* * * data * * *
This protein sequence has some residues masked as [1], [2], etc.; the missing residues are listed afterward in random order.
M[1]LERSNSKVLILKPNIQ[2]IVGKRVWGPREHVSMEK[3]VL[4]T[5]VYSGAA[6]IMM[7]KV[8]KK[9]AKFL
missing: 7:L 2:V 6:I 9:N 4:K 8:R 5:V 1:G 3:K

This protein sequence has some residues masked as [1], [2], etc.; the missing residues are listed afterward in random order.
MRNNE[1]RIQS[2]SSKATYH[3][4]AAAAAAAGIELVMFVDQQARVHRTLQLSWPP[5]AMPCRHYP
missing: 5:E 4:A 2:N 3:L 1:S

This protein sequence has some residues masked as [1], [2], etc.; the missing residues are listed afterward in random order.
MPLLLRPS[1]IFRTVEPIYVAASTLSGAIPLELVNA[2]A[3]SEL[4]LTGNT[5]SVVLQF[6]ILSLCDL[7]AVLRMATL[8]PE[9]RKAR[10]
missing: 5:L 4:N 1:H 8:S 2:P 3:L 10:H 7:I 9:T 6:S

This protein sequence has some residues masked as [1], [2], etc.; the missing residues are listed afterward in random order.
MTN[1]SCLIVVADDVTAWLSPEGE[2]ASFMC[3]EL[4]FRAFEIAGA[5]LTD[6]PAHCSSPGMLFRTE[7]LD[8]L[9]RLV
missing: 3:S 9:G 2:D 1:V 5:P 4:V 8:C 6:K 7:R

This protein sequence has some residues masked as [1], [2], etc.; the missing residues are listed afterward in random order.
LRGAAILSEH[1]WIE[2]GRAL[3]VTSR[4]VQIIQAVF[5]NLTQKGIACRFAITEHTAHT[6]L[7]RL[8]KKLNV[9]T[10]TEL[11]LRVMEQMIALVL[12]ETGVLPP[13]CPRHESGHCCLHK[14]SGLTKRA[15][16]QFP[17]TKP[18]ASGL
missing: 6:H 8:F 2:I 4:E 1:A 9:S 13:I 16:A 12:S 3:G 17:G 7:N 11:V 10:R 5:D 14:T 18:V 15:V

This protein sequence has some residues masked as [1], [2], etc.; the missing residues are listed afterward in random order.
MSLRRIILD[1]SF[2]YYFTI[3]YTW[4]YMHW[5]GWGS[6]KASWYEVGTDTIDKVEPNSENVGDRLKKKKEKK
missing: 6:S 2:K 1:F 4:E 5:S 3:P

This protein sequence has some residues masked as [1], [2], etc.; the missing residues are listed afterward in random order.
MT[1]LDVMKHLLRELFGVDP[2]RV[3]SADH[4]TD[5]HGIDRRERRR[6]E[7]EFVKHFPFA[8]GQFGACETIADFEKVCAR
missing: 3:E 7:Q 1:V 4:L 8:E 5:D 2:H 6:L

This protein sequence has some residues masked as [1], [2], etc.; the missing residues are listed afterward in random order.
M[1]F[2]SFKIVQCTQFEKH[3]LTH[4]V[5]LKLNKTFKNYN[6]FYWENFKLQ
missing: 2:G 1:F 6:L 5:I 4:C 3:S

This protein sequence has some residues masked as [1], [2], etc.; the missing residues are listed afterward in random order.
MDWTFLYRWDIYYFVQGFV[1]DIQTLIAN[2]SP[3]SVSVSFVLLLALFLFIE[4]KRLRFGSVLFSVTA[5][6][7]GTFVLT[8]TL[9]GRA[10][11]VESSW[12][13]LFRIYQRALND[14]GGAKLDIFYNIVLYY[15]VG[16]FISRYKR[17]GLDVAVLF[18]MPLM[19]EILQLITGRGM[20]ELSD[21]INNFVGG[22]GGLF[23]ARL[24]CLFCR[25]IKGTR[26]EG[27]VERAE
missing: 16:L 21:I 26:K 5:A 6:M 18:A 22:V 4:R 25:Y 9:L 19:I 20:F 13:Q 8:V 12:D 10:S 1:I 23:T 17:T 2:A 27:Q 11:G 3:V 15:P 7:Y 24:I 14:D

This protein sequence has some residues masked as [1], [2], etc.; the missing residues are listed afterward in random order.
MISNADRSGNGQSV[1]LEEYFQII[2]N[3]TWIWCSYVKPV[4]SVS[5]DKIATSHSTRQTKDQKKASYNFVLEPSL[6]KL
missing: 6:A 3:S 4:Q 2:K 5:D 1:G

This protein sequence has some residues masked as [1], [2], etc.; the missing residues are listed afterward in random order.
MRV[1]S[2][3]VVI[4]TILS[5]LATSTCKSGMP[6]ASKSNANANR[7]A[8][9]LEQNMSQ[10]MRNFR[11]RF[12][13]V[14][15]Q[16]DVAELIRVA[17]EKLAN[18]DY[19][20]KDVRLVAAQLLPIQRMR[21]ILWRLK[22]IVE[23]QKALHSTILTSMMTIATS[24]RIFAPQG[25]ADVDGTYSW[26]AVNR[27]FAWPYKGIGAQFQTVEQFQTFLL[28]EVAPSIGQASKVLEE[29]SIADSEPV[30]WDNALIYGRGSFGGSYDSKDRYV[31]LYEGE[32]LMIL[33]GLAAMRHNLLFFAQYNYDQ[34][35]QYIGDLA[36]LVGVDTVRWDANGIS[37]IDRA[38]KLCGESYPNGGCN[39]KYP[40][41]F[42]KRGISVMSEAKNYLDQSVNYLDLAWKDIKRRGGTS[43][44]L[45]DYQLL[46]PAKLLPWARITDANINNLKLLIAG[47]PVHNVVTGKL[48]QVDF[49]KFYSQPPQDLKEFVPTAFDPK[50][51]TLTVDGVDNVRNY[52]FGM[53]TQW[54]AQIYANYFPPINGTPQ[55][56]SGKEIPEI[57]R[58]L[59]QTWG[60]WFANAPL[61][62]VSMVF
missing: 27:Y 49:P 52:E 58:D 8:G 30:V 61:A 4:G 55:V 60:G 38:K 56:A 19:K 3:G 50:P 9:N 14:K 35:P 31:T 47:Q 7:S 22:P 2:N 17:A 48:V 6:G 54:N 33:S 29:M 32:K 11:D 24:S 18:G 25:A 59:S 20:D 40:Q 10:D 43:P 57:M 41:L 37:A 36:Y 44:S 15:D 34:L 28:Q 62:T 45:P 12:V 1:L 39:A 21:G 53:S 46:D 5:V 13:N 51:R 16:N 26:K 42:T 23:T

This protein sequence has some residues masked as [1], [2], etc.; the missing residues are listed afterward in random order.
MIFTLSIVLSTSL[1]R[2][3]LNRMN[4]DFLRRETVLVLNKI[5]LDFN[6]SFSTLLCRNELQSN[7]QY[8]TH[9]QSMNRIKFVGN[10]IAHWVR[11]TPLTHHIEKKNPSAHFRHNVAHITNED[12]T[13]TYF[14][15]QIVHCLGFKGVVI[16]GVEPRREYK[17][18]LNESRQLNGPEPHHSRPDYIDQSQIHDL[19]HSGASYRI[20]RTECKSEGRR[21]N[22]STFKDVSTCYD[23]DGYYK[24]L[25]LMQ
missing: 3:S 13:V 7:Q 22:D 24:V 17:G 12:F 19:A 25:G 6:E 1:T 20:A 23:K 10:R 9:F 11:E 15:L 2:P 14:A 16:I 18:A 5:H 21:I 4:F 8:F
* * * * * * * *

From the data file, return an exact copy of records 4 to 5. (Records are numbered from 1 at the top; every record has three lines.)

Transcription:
This protein sequence has some residues masked as [1], [2], etc.; the missing residues are listed afterward in random order.
MTN[1]SCLIVVADDVTAWLSPEGE[2]ASFMC[3]EL[4]FRAFEIAGA[5]LTD[6]PAHCSSPGMLFRTE[7]LD[8]L[9]RLV
missing: 3:S 9:G 2:D 1:V 5:P 4:V 8:C 6:K 7:R

This protein sequence has some residues masked as [1], [2], etc.; the missing residues are listed afterward in random order.
LRGAAILSEH[1]WIE[2]GRAL[3]VTSR[4]VQIIQAVF[5]NLTQKGIACRFAITEHTAHT[6]L[7]RL[8]KKLNV[9]T[10]TEL[11]LRVMEQMIALVL[12]ETGVLPP[13]CPRHESGHCCLHK[14]SGLTKRA[15][16]QFP[17]TKP[18]ASGL
missing: 6:H 8:F 2:I 4:E 1:A 9:S 13:I 16:A 12:S 3:G 17:G 7:N 11:V 10:R 5:D 14:T 18:V 15:V